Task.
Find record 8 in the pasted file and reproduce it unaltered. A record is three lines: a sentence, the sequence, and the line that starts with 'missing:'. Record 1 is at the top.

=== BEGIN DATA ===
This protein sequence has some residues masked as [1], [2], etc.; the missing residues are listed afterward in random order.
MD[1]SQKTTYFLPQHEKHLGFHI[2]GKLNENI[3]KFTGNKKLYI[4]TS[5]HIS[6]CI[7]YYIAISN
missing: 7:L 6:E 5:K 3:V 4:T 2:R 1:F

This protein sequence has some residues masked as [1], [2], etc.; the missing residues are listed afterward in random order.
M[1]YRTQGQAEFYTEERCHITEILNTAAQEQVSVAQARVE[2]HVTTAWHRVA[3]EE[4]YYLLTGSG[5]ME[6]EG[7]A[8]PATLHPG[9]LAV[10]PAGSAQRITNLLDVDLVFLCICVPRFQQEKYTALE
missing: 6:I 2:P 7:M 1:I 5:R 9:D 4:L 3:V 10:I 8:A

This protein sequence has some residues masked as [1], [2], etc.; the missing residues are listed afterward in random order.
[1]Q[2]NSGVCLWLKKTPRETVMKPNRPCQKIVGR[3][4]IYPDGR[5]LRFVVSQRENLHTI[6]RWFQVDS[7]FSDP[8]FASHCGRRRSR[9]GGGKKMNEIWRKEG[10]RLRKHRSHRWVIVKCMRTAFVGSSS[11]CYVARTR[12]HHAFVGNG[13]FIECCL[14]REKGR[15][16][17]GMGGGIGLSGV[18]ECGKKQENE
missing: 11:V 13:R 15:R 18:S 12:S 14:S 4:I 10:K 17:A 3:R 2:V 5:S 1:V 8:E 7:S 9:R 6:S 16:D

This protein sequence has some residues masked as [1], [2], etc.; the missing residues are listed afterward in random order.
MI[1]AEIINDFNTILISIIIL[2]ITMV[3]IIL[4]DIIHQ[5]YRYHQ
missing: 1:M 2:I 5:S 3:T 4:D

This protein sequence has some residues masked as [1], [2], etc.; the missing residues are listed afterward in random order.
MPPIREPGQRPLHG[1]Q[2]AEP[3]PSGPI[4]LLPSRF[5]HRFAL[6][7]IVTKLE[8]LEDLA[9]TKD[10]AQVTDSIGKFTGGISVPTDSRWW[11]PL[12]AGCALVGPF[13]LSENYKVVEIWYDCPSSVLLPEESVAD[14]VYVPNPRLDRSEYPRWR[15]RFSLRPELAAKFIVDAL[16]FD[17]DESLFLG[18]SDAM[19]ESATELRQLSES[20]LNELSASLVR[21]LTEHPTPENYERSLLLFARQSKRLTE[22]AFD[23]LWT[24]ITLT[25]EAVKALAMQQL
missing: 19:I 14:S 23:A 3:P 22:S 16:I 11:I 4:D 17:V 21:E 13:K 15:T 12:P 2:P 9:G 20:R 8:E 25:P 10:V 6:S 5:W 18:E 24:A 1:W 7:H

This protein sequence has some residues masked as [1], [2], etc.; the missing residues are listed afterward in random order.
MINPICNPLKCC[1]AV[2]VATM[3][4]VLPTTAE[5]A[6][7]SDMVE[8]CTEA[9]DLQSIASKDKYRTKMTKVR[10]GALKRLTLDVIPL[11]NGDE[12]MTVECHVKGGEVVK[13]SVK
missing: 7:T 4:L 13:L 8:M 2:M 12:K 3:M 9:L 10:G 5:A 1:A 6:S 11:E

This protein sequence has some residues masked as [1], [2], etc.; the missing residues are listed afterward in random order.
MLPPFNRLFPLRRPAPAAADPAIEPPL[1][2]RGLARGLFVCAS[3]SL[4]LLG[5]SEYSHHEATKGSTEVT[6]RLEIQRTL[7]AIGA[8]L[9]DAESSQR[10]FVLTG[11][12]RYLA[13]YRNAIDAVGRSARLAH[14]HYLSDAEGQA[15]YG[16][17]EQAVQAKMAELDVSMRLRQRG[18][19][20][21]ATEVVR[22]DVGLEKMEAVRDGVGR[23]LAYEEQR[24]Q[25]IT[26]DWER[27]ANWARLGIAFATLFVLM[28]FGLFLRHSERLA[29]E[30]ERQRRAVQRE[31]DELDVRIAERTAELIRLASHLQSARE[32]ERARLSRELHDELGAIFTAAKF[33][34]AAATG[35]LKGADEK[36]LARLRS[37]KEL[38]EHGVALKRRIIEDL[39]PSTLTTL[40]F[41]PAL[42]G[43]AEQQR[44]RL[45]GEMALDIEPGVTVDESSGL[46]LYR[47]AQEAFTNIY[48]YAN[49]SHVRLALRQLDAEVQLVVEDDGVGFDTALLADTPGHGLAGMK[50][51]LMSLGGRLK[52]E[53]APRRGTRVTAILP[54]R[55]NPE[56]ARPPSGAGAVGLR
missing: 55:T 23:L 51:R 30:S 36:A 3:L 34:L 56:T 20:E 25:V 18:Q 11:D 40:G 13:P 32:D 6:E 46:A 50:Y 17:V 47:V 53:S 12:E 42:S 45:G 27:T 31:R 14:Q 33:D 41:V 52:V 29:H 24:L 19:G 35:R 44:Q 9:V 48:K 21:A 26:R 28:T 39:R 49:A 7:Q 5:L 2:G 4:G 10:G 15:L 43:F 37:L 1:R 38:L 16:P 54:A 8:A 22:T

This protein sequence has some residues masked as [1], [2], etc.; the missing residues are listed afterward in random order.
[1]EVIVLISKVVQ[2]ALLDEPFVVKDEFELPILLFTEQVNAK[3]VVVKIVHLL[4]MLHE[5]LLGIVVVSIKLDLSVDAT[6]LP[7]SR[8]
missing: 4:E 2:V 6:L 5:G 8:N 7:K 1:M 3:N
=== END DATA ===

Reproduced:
This protein sequence has some residues masked as [1], [2], etc.; the missing residues are listed afterward in random order.
[1]EVIVLISKVVQ[2]ALLDEPFVVKDEFELPILLFTEQVNAK[3]VVVKIVHLL[4]MLHE[5]LLGIVVVSIKLDLSVDAT[6]LP[7]SR[8]
missing: 4:E 2:V 6:L 5:G 8:N 7:K 1:M 3:N